Trader Network Co

OPTIONS – INSURANCE FOR YOUR PORTFOLIO

In the previous post, we learnt about derivatives and Futures in particular and its use in hedging and speculation. In this article, we shall explore a complex derivative product which enjoys immense popularity as well as hate at the same time and is widely used across the industry for portfolio management as well as for speculation. I am talking about Options.

Options are derivative products that give the buyer a right to transact in the underlying at a fixed price (strike rate) and on a specified date but does not obligate him to do so. The seller of options however is obligated to transact if the buyer exercises his/her right to transact and take the opposite end of the transaction. For e.g. if a buyer of an option exercises the right to buy the underlying stock, the seller has to sell that underlying stock to the buyer at the agreed upon strike on the specified date. However, no right comes for free. To enjoy this right, an option buyer has to pay a premium to the option seller. Like all derivative contracts, options too have a set date on which the contracts expire known as maturity date. If the buyer does not exercise his right and does not transact before expiry, the seller gets to keep the entire premium. This is the basic principle of options.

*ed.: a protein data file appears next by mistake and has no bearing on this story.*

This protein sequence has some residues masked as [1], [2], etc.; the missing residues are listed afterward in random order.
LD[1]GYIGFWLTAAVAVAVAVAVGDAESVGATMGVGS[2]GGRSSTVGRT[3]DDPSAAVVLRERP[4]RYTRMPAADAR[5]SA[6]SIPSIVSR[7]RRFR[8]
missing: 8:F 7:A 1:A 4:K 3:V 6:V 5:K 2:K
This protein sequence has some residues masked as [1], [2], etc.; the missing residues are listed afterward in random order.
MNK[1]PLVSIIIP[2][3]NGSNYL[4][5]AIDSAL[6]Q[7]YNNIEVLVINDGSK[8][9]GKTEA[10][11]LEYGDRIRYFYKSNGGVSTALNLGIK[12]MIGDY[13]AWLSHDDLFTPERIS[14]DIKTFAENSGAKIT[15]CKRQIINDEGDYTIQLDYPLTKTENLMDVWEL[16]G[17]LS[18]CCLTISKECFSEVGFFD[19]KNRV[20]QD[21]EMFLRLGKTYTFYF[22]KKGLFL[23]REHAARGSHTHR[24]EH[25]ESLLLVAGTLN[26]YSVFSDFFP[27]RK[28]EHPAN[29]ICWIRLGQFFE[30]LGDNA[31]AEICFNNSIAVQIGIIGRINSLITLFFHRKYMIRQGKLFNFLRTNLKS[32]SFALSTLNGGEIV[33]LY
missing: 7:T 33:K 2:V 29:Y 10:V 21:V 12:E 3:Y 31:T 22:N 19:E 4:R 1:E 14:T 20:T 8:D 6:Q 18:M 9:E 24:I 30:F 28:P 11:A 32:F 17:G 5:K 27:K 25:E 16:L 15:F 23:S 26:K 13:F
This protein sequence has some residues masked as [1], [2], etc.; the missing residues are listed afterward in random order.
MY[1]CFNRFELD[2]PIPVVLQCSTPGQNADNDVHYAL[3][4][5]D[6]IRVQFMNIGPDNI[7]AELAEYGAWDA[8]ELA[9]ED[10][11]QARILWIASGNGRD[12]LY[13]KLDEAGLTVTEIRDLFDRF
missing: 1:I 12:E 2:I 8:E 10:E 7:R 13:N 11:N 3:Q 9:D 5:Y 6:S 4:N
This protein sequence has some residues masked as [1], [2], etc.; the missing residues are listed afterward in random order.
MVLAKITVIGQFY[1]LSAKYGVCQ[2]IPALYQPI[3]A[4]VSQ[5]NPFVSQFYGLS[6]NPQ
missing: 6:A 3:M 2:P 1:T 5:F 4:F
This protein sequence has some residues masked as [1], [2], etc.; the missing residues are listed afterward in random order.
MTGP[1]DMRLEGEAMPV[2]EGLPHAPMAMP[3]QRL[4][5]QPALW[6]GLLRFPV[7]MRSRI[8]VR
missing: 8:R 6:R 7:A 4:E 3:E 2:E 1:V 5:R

Now hold on tight and pay attention, because life is not that simple and this won’t be too. There are two types of options: Call Options henceforth referred to as Calls and Put Options henceforth referred to as Puts.

Call Options

A Call Option or Call gives the buyer of this option the right to buy the underlying asset at a fixed strike rate and at a specified date depending on the option in question. For e.g. a call option of Apple with strike $140 expiring in March 2021 (in USA expiries are the third Friday of the contract month, in this case 3rd Friday of March 2021 which is 19th March 2021) allows the buyer of that call to purchase Apple for $140 either on expiry or before depending on the option in question. The seller of that call will have to sell Apple for $140 to the option buyer. 

In options, text can be too confusing. Let us look at certain numbers to understand this well.

For the first example of a call option

Option Type Quantity Strike Premium paid per stock Price of stock at expiry Option Buyer Profit/Loss Option Seller Profit/Loss
Call
100
140
3
130
-300
300
Call
100
140
3
135
-300
300
Call
100
140
3
140
-300
300
Call
100
140
3
143
0
0
Call
100
140
3
145
200
-200
Call
100
140
3
150
700
-700
Call
100
140
3
155
1200
-1200